Article 263 out of 1748
There are stark geographical and social differences between healthy life expectancies in the UK, according to a new report by the Office for National Statistics.
Figures suggest that, although life expectancies are increasing, these extra years are not always spent in good health, particularly in less affluent areas of the country.
It was found that if babies born between 2010 and 2012 were to survive to the age of 65, on average males could expect to live a further 18.3 years and females could expect to live a further 20.8 years.
Yet only half of these years past retirement age would be spent in ‘very good or good’ health and this figure differs considerably across the UK, with Scotland offering the highest ‘health expectancies’.
Jodie Withers, a statistician for the Office of National Statistics, said: “There is large variation in how many years people can expect to live in good health across the UK.
“Differences in education, employment opportunities, lifestyle behaviours, social mobility and the wider local environment all have a major impact with males and females in some parts of the UK living 14.1 years and 15.0 years longer in ‘very good or good’ health than others.”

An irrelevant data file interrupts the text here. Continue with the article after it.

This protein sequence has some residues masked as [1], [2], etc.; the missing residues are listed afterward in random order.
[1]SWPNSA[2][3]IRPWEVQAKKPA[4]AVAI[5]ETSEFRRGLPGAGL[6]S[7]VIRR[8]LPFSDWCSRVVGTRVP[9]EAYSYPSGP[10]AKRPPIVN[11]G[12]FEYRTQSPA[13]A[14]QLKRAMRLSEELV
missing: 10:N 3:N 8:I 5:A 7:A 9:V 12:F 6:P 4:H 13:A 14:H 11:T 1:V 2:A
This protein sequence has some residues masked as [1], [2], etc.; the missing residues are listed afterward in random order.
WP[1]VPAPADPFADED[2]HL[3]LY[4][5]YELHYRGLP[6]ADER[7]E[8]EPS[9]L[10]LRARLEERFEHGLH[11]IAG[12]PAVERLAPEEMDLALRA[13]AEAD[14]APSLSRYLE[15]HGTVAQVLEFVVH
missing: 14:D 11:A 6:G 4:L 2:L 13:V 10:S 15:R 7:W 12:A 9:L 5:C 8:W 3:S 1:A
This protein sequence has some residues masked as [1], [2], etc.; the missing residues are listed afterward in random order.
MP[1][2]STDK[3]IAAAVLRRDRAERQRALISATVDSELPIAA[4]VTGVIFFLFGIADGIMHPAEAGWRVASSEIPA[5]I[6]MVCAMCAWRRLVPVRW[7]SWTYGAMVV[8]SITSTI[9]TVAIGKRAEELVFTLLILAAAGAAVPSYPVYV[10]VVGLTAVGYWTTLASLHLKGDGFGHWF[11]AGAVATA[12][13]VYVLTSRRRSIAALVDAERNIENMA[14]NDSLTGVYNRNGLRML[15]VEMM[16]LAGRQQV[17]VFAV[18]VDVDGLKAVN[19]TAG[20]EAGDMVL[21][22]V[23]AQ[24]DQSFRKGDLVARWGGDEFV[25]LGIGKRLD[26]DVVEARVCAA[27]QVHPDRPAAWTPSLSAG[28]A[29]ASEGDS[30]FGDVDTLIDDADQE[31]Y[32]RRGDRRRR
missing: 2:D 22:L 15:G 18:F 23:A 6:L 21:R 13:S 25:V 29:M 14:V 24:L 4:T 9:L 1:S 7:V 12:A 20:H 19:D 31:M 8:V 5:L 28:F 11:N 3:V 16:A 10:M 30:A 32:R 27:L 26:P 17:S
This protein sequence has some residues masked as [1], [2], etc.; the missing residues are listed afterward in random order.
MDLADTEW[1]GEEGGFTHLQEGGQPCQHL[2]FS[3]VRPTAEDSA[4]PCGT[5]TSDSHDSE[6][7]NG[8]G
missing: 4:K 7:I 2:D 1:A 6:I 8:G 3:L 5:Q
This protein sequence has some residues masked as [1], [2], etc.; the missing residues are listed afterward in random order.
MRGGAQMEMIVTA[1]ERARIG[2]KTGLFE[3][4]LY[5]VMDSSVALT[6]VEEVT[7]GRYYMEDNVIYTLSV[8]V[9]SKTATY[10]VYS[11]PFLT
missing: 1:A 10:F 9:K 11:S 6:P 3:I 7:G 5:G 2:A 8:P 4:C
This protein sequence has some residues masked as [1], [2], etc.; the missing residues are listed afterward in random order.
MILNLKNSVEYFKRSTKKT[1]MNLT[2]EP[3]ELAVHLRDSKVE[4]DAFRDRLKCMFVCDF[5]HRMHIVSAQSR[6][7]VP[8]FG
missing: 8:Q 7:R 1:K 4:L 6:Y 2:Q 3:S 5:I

Overall, older people in Scotland could expect to live the longest in ‘very good or good’ health past 65 years of age (9.30 years for men and 10.2 years for women), despite having the shortest overall life expectancies.
‘Urgent’ call for increased care and support services
Of all UK countries, England was found to have the largest within-country inequality for health past the age of 65. Past this age, males in Manchester could expect to live just 5.7 years (36.4 per cent of their lives) in ‘very good or good’ health.
This figure is more than double for males in Rutland, who could expect a further 11.9 years in ‘very good or good’ health (59.6 per cent of their lives).
Janet Morrison, chief executive of Independent Age, the older people’s charity, said: “It is shocking and unacceptable that people in an area like Wokingham can expect 70 years of good health while those in Manchester can expect only 55 years.
“Good health is about a good NHS but also much more than that – it’s affected by housing, income and lifestyle. We need to urgently invest in preventative public health services to stop health inequalities becoming worse, and in the care and support services people desperately need now.
“Life expectancy is not just about living for more years but about living longer, healthier, happier and more productive lives.”